I’m glad you’re still with us! That’s some good news, regardless of any stock or market moves.

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Michael Mosher
11 years ago

From the Tradeking Website

*PIPER JAFFRAY CUTS ACCURAY INC TO NEUTRAL FROM BUY – THEFLYONTHEWALL.COM

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sox
sox
11 years ago

On the plus side $6 for a cancer cure is great.
On the downside, credit markets are a mess. Will this impact sales?

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Gravity Switch
11 years ago

Certainly could, and that’s part of the reason for pessimism and downgrades. Many hospitals need to borrow or be great fundraisers to spend this kind of money, though there are also probably more flexible plans through leases or shared ownership.

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Henry Pope
Henry Pope
11 years ago

Have a look at Tomotherapy too, which has a complex 3d apparatus for targeting the rays. Hard to say which I would want for therapy were I in need. That might be the bottom line. Actually TOMO said their machine does not compete with ARAY’s. Don’t know. hp

Dusty
Dusty
11 years ago

CANCER is the catchword. The Prostate gland is a time bomb in every human male. A majority of the eventual explosions are not cancerous, nobody cares except the individual – WHEN. You may not know, have never heard. It is 100%; exceptions are only those who die from other things first. After 50, probably in your mid to late 60’s, eventually: suddenly you cannot GO. State of the art for this is several versions of laser surgery. Check out “Green Light Laser.” Think about stocks that might benefit from an aging population in need of high-tech medical care. It would be interesting to hear from other readers who are aware of other time bombs in our bodies and references to ways to benefit financially from new treatments?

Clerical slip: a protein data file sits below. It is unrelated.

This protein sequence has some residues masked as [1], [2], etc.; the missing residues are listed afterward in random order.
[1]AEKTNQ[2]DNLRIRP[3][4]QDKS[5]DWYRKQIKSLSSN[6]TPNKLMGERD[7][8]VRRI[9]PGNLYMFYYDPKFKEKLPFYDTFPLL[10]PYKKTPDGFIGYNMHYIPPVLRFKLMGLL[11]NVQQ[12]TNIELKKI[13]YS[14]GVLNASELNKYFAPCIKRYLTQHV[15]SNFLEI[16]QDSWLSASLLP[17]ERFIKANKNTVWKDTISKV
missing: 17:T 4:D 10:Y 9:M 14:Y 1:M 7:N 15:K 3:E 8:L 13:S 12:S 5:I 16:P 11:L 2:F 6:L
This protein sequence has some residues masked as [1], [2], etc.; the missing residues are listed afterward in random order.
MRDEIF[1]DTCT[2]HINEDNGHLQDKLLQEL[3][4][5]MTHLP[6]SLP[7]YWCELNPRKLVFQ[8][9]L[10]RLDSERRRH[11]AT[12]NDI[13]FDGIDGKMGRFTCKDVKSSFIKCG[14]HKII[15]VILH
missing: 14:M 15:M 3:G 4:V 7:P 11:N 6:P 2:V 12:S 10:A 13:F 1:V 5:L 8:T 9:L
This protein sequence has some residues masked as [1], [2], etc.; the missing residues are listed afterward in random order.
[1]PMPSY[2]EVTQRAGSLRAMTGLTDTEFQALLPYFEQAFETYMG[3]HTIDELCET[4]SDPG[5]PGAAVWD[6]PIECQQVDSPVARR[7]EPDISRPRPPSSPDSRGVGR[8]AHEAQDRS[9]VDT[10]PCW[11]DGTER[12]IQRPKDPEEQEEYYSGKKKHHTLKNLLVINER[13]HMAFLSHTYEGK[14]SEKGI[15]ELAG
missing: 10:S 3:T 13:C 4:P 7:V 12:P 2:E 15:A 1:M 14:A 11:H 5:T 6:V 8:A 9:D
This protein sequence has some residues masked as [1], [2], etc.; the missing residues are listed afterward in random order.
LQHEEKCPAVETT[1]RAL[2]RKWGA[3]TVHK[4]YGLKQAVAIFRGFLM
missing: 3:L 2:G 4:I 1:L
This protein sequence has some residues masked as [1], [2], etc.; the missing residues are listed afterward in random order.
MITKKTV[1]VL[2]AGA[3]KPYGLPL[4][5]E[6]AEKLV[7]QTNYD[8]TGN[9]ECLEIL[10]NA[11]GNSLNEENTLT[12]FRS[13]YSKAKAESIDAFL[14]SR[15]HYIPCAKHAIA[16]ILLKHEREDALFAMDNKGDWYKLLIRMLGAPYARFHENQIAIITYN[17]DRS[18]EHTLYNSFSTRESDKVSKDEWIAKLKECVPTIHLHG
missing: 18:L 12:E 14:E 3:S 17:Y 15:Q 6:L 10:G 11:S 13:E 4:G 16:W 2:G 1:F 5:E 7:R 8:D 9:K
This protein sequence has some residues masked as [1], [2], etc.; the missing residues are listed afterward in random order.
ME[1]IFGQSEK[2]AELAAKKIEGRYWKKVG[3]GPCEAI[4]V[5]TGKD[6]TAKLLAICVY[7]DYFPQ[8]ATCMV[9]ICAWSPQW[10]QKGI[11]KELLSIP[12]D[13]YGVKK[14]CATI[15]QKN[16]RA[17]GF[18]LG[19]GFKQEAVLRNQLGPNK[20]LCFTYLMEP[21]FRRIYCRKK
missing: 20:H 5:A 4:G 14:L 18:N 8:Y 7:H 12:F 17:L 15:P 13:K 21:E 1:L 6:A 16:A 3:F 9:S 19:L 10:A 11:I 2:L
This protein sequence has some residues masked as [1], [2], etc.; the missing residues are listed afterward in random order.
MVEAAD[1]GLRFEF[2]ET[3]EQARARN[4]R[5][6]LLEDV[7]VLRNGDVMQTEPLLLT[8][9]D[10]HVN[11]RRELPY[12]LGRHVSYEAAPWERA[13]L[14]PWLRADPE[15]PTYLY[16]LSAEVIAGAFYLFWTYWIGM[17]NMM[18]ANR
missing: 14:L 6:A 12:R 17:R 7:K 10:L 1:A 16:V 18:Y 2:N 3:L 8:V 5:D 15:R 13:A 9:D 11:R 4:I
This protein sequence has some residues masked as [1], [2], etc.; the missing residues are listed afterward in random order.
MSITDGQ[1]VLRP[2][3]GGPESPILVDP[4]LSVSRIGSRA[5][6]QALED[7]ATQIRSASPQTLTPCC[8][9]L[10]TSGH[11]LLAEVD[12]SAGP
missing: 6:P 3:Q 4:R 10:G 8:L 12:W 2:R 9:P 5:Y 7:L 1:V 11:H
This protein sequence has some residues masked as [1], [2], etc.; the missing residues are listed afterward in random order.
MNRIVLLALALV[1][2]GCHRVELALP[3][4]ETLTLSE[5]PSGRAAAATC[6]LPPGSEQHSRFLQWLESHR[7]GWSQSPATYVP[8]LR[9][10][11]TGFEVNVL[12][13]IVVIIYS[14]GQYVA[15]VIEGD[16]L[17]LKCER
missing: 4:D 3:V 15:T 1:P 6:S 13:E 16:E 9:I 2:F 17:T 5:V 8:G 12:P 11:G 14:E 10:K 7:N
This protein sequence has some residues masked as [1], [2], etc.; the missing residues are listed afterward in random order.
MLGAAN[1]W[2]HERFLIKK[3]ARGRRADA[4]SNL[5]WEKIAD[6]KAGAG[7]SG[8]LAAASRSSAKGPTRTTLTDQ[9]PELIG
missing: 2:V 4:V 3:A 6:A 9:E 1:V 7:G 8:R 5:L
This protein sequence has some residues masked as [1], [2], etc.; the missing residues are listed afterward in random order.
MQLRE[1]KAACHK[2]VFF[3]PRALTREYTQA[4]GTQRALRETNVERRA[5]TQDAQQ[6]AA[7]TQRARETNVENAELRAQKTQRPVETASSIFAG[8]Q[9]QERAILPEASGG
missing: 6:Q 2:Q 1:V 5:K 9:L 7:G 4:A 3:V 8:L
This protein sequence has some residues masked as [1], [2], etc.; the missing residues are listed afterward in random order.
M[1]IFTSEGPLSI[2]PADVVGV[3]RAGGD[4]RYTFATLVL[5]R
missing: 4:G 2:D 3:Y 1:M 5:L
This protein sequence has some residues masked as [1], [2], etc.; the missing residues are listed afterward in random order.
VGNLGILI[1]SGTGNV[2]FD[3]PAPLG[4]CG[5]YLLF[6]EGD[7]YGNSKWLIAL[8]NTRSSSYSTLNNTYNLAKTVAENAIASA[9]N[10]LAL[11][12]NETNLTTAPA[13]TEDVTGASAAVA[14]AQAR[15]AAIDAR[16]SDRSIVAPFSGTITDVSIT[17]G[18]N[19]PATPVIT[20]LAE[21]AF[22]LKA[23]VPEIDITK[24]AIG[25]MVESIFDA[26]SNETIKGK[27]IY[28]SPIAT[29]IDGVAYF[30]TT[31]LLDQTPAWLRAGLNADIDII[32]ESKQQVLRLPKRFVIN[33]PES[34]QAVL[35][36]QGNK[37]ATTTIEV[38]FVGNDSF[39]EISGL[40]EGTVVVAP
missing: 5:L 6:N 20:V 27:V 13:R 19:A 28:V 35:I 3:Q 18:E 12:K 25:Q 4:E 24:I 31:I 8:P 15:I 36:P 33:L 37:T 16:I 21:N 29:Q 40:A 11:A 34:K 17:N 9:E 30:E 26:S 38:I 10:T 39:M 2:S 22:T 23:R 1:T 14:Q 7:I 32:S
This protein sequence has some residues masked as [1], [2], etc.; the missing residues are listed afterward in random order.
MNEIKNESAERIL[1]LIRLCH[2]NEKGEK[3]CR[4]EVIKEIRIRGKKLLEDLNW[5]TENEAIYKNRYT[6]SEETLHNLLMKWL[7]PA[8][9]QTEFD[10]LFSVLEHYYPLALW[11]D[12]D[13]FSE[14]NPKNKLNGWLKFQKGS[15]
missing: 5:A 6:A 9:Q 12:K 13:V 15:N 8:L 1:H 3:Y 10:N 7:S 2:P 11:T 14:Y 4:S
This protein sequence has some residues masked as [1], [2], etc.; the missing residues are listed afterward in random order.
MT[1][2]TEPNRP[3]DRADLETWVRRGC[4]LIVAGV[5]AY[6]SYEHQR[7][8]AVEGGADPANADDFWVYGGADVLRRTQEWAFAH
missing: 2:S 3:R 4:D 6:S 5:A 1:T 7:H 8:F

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Lastmate
Lastmate
11 years ago

I wonder if any of these companies makes the equipment that was used on actor Patrick Swayze, who says his amazingly positive results (not sure they’re yet calling it a “cure”–but he’s recovered enough to be making another feature film) in treating his pancreatic cancer. He said he had “radio knife therapy”. Since my Mom was diagnosed with pancreatic cancer and the chemo seems be purely paliative, I was trying to find out where this radio knife therapy might be available, but so-far haven’t heard of it being offered anywhere close to Cincinnati. Meanwhile, my Mom’s cancer has spread throughout her colon so it’s probably too late now for anything but a miracle. A big question, also, is whether Medicare and other insurance would pay for this even at an 80% (even the other 20% is still impoverishing for most folks when costs are so astonomical)level, or if they’d label it as exotic and outside-the-standard-of-care, therefore exempt from coverage. Patrick Swayze might be able to cover the cost by simply making another movie, but most Americans with cancer must rely upon insurance (if they’re lucky enough to have it), especially after the devastation most of us have experienced in our home values and investments this year!